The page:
My wife is addicted. Hooked on the strongest drug known to man – nicotine. She is a smoker. This has always struck me as odd since I told everyone I knew growing up that I would marry just about anyone who loved me – except a smoker. Of course, when we first met, Sharon was not a smoker. At least, I didn’t think she was. We met on a blind date in the strip in 1998 and she was a cute looking girl who was obviously intelligent and well-read. It was only months later — when she returned from Paris on vacation — that she started smoking .. again. Turns out, she had always been a smoker and tried to quit. Of course I was upset but as I said to her upon learning of her vice, “Damn! I’m in love with you now”.

Over the years, she has tried quitting but it has been a losing struggle. Despite using the patch, she often falls back into old habits. It’s hard to for her to have a drink and not smoke. When she gets stressed, a cigarette calms her nerves. While she a conscientious smoker and never smokes in the house, it still bothers me and quietly drives me crazy.

I have learned this is not a battle she can win without two things — my support and her own desire. Recently, she decided to use the latter and smoked her last pack of cigarettes. She says she knows she needs to stop but she also knows that it’s an addiction that is not easily overcome. It’s been three days — and she seems to be doing OK.

I share this story because there are many of you out there like me – spouses who watch their husbands and wives fight this uphill battle. I guess my message to you is not to give up hope and be there for the other person. I know Sharon will ultimately be successful and I plan on being there to help her through the hills and valleys. I hope you will do the same for the special person in your life.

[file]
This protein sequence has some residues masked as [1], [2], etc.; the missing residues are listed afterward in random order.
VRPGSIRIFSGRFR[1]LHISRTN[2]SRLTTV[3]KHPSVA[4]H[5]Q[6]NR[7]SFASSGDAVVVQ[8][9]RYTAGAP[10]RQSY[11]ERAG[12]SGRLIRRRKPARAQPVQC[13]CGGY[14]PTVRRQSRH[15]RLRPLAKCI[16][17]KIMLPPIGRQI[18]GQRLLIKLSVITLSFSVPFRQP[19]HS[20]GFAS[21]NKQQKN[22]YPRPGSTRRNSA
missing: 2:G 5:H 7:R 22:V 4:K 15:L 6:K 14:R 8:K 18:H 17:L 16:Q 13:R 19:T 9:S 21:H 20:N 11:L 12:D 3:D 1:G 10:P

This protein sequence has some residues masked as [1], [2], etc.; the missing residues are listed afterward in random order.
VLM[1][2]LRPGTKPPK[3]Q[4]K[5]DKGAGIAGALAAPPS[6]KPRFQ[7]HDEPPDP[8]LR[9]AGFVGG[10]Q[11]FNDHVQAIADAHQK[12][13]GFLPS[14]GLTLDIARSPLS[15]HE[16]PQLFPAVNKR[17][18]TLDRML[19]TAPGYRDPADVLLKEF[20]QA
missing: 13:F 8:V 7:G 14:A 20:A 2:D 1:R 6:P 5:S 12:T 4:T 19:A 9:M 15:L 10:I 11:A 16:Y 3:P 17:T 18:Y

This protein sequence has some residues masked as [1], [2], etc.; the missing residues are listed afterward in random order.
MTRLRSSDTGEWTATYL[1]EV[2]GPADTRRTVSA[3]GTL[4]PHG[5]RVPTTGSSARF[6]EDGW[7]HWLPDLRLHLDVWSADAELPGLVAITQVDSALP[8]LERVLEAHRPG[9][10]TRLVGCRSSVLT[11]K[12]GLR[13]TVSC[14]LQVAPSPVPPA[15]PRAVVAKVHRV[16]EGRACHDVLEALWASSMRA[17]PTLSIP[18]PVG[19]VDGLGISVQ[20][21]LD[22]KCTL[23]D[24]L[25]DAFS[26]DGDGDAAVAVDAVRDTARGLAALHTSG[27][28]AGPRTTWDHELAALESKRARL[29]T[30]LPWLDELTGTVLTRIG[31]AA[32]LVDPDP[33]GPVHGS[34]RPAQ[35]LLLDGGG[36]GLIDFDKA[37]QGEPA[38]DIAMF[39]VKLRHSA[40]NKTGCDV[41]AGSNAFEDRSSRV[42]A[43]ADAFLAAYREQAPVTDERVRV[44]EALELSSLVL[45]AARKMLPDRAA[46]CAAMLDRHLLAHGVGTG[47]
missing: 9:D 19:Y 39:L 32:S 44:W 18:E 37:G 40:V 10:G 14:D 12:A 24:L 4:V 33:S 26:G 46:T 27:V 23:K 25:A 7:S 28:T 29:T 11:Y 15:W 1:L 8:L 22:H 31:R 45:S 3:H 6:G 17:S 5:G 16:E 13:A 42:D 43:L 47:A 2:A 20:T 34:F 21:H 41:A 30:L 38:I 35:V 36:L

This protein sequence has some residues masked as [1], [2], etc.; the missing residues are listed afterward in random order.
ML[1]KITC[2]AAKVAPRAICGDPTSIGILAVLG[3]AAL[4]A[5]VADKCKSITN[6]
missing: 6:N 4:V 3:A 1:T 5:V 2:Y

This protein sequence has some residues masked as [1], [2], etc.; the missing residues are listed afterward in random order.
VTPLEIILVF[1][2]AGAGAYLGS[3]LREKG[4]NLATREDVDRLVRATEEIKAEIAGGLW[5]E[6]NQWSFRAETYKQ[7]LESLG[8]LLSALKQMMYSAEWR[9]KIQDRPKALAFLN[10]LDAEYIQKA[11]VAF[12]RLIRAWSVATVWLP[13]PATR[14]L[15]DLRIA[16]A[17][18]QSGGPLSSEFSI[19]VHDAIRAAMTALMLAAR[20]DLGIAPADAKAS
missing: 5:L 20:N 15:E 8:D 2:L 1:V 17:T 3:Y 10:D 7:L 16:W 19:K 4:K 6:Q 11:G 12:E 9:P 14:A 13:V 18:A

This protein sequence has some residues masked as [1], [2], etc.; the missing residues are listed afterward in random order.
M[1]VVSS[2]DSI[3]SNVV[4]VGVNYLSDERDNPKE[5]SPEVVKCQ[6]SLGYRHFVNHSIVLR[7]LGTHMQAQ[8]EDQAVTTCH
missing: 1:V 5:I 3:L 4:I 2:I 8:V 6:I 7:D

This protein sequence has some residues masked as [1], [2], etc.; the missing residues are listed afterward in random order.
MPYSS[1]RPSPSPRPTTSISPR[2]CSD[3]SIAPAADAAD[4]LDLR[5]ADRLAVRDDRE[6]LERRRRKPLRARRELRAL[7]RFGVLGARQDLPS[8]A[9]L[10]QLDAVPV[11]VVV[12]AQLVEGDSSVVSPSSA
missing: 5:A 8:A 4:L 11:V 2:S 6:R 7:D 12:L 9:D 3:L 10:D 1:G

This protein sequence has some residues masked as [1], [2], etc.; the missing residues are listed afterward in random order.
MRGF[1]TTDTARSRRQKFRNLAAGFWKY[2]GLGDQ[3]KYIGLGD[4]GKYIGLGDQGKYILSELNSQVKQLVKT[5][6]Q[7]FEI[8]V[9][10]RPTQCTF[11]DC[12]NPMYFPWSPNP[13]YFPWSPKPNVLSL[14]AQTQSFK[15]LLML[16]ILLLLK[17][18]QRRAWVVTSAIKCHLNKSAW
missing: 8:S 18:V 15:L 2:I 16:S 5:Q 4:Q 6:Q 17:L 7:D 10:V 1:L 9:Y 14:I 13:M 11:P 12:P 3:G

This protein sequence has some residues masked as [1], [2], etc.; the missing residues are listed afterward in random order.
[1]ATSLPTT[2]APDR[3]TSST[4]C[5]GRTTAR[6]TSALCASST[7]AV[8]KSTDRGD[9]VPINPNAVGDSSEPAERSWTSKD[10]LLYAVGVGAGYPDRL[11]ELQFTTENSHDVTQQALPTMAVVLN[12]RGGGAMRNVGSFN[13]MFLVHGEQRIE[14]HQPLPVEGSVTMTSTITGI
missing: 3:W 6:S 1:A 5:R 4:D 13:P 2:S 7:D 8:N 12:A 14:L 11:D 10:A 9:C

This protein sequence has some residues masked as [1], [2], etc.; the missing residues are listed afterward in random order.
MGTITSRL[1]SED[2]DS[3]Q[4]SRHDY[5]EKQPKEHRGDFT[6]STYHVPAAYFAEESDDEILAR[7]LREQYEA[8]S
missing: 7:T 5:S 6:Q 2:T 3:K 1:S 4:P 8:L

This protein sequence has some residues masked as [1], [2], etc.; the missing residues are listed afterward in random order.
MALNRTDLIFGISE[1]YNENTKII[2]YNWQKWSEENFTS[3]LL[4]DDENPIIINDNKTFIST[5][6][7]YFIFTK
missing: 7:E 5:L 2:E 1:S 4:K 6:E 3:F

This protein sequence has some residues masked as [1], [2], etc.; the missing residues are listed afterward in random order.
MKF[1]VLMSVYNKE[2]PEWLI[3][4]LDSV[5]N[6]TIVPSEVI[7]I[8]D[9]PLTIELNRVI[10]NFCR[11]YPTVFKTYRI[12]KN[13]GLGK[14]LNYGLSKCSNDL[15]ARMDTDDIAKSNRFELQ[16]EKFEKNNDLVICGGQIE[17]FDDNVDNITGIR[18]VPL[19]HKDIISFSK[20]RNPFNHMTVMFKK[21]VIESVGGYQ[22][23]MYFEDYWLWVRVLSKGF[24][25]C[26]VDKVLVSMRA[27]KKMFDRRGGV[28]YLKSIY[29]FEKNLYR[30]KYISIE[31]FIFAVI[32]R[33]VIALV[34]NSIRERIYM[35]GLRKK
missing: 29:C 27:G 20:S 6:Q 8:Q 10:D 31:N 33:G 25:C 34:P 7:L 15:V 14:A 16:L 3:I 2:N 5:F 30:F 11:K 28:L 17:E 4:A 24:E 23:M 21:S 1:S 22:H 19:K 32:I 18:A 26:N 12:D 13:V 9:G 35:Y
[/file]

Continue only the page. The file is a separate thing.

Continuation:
Living in the Real World
December 15, 2006

Just marked the sixth month point in my switch from news to sports — and I finally have noticed the biggest difference in covering the two. I would tell you, but let me cite some examples and allow you to make your own conclusion.

1. An employee uses a homophobic slur at work and then fails to apologize to the person he insulted.

2. An employee under contract starts talking to another company about a job – and then shakes you down for a raise – and gets the raise.

3. An employee gets paid millions of dollars and his contract is guaranteed — and he still has the nerve to not attend work unless he gets to renegotiate his contract.

So what would you do as an employer in these cases? If you live in the real world — like me — you would probably fire the offending person in all three examples. But in the world of sports which I covered for a decade, these folks would not only keep their jobs – but likely received no ill will from the organizations that employ them.